Original URL path: http://medicaring.org/tag/adam-singer/ (2016-04-30)
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  • Beyond Hospice: End-of-Life Care for the 21st Century – MediCaring.org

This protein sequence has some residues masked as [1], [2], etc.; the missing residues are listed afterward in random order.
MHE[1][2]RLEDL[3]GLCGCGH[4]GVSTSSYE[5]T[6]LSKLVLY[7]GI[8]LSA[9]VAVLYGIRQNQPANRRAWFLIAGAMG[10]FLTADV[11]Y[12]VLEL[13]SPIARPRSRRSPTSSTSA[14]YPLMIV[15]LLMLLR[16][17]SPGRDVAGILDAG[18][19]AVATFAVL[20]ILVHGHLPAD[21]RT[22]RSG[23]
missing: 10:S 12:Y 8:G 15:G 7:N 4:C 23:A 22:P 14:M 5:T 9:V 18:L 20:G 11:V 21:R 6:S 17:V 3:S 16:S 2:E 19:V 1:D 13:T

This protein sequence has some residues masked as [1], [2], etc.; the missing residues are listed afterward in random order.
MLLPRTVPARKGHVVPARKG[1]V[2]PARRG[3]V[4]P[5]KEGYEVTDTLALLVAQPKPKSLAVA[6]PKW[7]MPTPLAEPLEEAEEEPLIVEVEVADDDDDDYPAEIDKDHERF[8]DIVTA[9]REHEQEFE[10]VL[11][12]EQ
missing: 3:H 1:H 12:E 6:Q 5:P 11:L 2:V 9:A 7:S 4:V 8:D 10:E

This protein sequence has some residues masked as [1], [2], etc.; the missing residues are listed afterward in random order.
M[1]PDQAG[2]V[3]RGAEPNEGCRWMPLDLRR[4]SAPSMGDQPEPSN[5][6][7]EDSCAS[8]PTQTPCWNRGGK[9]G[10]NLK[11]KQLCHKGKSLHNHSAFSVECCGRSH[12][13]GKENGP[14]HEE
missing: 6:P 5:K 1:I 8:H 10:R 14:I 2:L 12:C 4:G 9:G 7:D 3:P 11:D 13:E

as well as the need for help in coping with exacerbations decline and uncertainty and frailty the path endured by people with advanced old age with or without dementia and their families which usually requires a few years of ongoing support medical treatment and caregiver help The Medicare hospice model works well for people on the fairly predictable and short first trajectory For those on the other two paths it proves problematic for both patients and providers Late last year The Washington Post ran an article describing some of those problems particularly among patients who have heart disease or dementia outlive their prognosis and need hospice like services for years not weeks The article Hospice Firms Draining Millions from Medicare described the problem of hospice survivors meaning people discharged alive from hospice who were supposed to have died The Post reported that hospices have a financial incentive to enroll healthier people for longer lengths of stay Hospices are paid about 150 per day per patient in routine care regardless of the services actually delivered that day This payment structure creates an incentive for hospice to enroll people who will probably have a number of days in hospice in which few services are needed which means they have an incentive to enroll people in the latter two trajectories The article generated a firestorm of responses and controversy including more than 800 comments on the Post s website and a three part response featured on http www pallimed org a popular hospice and palliative medicine blog A week after the Post article ran Paula Span of The New Old Age wrote Bounced from Hospice describing the plight of an 84 year old Pennsylvania woman who was eventually bumped from hospice eligibility because she was no longer losing weight or declining so the services that hospice had offered and her family valued including companionship feeding and bathing ended Many advocates suggest that palliative care offers the bridge people need designed to offer supportive care to people living with serious and advanced illness and disease Palliative care would aim to provide symptom relief and management while working in tandem with providers focused on ongoing interventions to prolong life It would also coordinate multidisciplinary care including services from social workers physical therapists and more For now the challenge remains that most palliative care programs are hospital based subject to and limited by what insurers and Medicare will pay Meeting those needs really requires that we really explore and understand what it means to be very old and very sick and the specific needs preferences and challenges that people face My friend for instance now needs someone with her 24 7 as she is no longer safe by herself This is a short term situation and her family can string together round the clock coverage for now But if her need were to persist for many months or years stringing it together would become impossible In our current system most likely she would end up in